This review first appeared on The Book Zone(For Boys) blog
I read a lot of books. I always have, but since I started blogging I must read more than ever. Due to the volume I read some books are read, enjoyed and quickly forgotten (I also have a terrible memory). Some books linger in the memory for a little longer, for whatever reason. And then there are a small minority of books that take hold of your mind or your heart (or both) and simply refuse to let go. I read Stay Where You Are And Then Leave a month ago and even now it is still pops into my thoughts at least once a day, and John Boyne is another on the list of auto-reads.
After a couple of rather brilliant forays into the world of fantasy (Noah Barleywater Runs Away and The Terrible Thing That Happened To Barnaby Brocket), John Boyne has returned to the historical children's novel, the genre that pretty much made him a global name following the publication of The Boy In The Striped Pyjamas. Much as I loved The Boy... the next two books really struck a chord with me and now Stay Where You Are has done exactly the same. I can't ell you how much I loved this book, and it is certainly a(nother) contender for my Book of the Year.
Next year is the centennial anniversary of the start of The Great War and so this is a timely release for a book that deals with one of the less spoken about horrors of that tragic time: shell shock. At the time, the condition was not at all understood and sadly many men were branded as cowards for their reaction to the horrors they experienced in the trenches, and in some case soldiers were executed for desertion that is these days thought to have been caused by shell shock. John Boyne writes about this mental illness incredibly well: he refuses to shy away from descriptions that might unnerve some readers, but he somehow also manages to add a tenderness to these scenes that will bring tears to the eyes of many readers, and his use of Alfie as his main character is the key to this.
This book is much more than just a story about a victim of shell shock though. I'm not expert historian, but for me John Boyne really brought alive the everyday travails of the people left at home. There is the conscientious objector who lives across the road from Alfie, and the abuse he experiences from people he had thought were friends for his supposed cowardice (and done so in a much better way than the truly atrocious Chickens that is on Sky One at the moment). There is also a glimpse at the way certain foreign nationals were treated as war broke out: Alfie's best friend Kalena Janáek, a girl born in the very street where the two kids live, and her Czech father are branded as spies by ignorant neighbours and then labelled Persons of special interest by the powers that be, shoved in the back of a van and taken away into custody.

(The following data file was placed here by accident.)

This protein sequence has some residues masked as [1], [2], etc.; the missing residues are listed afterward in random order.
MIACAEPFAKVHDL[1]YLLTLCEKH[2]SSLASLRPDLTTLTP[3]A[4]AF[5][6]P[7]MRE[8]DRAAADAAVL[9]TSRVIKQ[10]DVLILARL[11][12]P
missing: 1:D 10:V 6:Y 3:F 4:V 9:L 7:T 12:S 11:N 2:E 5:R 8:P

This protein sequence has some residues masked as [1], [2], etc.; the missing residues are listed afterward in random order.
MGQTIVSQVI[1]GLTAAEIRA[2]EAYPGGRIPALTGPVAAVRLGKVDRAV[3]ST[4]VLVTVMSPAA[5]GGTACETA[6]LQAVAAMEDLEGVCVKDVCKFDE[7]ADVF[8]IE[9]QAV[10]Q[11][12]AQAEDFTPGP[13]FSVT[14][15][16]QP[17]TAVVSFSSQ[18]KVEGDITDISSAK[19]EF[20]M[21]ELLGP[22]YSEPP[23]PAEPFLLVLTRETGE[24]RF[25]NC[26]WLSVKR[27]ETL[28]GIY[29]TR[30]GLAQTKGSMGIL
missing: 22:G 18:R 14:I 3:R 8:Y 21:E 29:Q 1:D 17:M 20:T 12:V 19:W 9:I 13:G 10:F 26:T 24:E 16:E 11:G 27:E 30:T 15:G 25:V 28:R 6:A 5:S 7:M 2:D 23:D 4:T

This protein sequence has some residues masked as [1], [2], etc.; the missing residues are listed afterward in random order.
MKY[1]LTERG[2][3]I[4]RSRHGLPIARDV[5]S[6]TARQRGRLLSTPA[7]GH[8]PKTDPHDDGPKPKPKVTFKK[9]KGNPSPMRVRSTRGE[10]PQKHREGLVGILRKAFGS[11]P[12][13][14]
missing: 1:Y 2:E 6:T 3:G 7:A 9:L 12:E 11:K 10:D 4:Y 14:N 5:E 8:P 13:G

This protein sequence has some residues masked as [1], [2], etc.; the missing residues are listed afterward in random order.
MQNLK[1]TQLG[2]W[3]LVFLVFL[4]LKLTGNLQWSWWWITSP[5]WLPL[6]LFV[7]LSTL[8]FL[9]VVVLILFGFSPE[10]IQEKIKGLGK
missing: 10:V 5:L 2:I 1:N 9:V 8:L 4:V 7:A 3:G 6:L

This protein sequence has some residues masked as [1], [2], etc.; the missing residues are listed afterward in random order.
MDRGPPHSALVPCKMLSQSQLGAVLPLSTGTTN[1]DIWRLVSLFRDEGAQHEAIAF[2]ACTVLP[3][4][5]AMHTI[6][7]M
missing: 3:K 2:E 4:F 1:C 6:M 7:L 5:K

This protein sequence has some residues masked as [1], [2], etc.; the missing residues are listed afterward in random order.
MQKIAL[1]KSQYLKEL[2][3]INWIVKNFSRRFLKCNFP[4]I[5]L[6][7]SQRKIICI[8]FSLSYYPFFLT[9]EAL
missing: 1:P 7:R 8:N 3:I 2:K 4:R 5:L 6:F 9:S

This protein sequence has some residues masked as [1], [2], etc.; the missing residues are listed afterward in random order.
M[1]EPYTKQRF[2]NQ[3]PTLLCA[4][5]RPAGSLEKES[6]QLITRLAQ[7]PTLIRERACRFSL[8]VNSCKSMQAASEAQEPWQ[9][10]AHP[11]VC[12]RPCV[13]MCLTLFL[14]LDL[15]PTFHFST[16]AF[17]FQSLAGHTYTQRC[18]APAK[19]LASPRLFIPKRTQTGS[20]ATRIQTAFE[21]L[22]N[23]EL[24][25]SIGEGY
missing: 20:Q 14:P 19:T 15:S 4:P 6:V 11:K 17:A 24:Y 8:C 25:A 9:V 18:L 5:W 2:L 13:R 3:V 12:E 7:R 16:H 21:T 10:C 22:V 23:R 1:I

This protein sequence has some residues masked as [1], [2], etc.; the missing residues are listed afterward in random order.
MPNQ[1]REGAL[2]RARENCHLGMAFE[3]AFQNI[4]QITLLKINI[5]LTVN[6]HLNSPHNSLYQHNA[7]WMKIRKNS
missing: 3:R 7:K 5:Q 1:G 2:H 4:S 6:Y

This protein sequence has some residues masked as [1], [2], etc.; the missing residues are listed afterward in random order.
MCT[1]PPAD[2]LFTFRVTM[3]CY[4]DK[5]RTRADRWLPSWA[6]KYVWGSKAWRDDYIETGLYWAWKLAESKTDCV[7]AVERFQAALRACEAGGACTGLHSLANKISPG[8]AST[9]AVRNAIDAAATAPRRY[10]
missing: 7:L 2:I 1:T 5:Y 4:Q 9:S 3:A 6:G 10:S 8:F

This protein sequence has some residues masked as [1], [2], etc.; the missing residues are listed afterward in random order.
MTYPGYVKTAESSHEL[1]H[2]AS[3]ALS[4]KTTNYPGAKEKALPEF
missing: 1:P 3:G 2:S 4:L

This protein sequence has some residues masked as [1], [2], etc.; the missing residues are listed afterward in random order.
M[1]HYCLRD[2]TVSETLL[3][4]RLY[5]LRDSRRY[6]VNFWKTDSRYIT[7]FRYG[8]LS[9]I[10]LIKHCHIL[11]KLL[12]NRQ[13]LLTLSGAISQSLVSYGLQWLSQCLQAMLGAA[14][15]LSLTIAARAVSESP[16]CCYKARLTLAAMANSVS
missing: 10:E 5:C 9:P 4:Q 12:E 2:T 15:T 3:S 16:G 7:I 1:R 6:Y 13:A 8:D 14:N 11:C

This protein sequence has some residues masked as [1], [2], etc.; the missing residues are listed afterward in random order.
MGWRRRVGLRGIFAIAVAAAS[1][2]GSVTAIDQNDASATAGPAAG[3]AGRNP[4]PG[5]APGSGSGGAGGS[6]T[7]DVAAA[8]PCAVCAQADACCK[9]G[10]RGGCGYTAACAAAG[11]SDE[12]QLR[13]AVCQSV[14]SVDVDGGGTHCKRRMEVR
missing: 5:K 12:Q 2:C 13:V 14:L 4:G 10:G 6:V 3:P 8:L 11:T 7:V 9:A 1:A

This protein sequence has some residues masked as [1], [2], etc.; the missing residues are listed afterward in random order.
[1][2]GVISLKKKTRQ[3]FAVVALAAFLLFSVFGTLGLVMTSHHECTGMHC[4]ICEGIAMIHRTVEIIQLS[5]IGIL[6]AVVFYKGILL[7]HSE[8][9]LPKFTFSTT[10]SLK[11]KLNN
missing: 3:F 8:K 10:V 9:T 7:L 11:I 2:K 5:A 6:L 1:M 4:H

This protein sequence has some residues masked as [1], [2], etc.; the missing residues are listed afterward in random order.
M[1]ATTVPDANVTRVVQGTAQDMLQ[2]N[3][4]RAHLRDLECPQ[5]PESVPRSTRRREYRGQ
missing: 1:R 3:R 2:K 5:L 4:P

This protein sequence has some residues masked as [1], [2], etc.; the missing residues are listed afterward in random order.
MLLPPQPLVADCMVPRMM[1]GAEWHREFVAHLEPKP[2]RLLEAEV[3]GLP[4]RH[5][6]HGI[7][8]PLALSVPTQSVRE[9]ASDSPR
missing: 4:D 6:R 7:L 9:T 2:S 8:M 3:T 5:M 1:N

As with all of his previous books for children John Boyne also manages to imbue this one with subtle humour, although he never makes light of the seriousness of the book's main themes. There is one scene in particular which really made me chuckle, as Alfie finds himself shining the shoes of the British Prime Minister, David Lloyd George, chatting away to him with no clue at all as to who he is talking to. As readers we are also only able to guess as to who the man might be, our suspicions only confirmed when an unexpected person arrives on the scene.
As with many historical books, part of the real power of this story is in the subtly-included detail of the everyday lives of the characters and readers will find it very easy to empathise with all of them. There are many elements that make perfect discussion material for both English and History lessons. At school some of our Year 8s have just started studying The Boy in the Striped Pyjamas in their English lessons, and I would not be surprised if this book became a study text for schools in the future. In fact, this is the kind of book that I think will grow to be loved by millions, and will one day deservedly surpass the huge success of The Boy in the Striped Pyjamas.
Stay Where You Are And Then Leave is scheduled to be published on 26th September, and is a perfect read for children as young as 9/10, teens and right up to adults (okay... pretty much everyone, but do be prepared to find it lingering in your thoughts for weeks afterwards).